Almost everyone agrees that listening to music can motivate us, change our mood, or even get us moving differently. There’s something about a rhythm that draws people in. That got us thinking. Could music or listening to a rhythm help stroke survivors with their rehab? And if so, what’s the best way to do this?
We found that using a metronome, a device that keeps a beat, helps improve walking. Metronomes are used to help musicians keep a certain rhythm as they play a piece of music, but portable and downloadable ones now make it possible for people to use on the go. Using a metronome as you exercise can help you keep a certain rhythm and can improve your movements in two ways.
Two ways that rhythm can help improve movements
1. Rhythm can help you focus on the correct execution on an exercise
We suggest using a metronome because correctly performing a movement requires you to do it with the right timing. If you do an exercise like the squat, for example, too quickly, you won’t activate your muscles in a way that will give you the results you want. You also increase your risk of injury because your form might suffer. But if you do a squat slowly enough in time with a metronome and hold it for 2 seconds in the lowest position, your leg muscles really have to work, and you’ll feel a difference. It will feel harder to do, but that’s because you’re working with targeted muscles and not letting momentum or other muscles take over.
2. Rhythm can help you improve your motor control
Using the natural tendency to sync with rhythm helps you move in a better fashion. For example, if you use a metronome when you walk and force yourself to sync with the rhythm, you have to focus on the sound. Your walking pattern has to adapt in order to keep the pace. This usually results in an improvement in how you move your leg forward and an increase in push-off force without really thinking about it. Set the metronome a little faster than your average walking speed, focus on the rhythm, and you’ll be walking more quickly, and maybe even more smoothly than you usually do. First, you change your movement pattern during the exercise by focusing on the metronome pace. Then, your muscles start to adapt and get used to this new pattern to the point where you’ll be walking better even without the metronome. And the more you train, the more likely your comfortable walking speed increases as well.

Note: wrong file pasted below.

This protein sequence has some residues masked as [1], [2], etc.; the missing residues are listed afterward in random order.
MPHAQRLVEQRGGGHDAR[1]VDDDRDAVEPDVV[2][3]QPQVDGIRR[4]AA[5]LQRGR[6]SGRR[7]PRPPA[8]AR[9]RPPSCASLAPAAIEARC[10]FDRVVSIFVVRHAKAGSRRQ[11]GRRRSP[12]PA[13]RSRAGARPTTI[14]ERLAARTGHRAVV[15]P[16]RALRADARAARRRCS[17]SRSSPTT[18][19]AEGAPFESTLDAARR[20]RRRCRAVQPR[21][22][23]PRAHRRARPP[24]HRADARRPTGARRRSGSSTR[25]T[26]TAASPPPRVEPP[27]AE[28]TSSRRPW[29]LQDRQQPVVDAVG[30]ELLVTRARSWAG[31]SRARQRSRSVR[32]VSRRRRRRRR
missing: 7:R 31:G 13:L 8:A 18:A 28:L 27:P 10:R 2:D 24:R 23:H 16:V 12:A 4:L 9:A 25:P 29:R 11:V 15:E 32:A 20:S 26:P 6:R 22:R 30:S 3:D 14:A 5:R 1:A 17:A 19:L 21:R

Once you find your favorite rhythm, you can always find a song with this rhythm to encourage you even more! You can find the beats per minute for lots of popular songs on websites like www.bpmdatabase.com .
Using a metronome for rhythm is effective
Fully focusing on syncing with the rhythm of a metronome is often more effective than trying to change your movements consciously because your body naturally adjusts. This simple adjustment to your therapy program results in less stumbling and a steadier pace, thus reducing your risk of falling.
You can buy a metronome to have at home or a portable one that you can take along with you. If you have a smartphone, you can download one for free by searching on Google or going to your app store.
We recommend you try adding a metronome to your workout to help control your movements during your exercises and to increase your walking speed. It’s a great way to pick up your pace!
The lead author of this original article is Tamaya Van Criekinge from the Department of Rehabilitation Sciences and Physiotherapy, Faculty of Medicine and Health Sciences, and the Multidisciplinary Motor Centre Antwerp, University of Antwerp, Belgium and from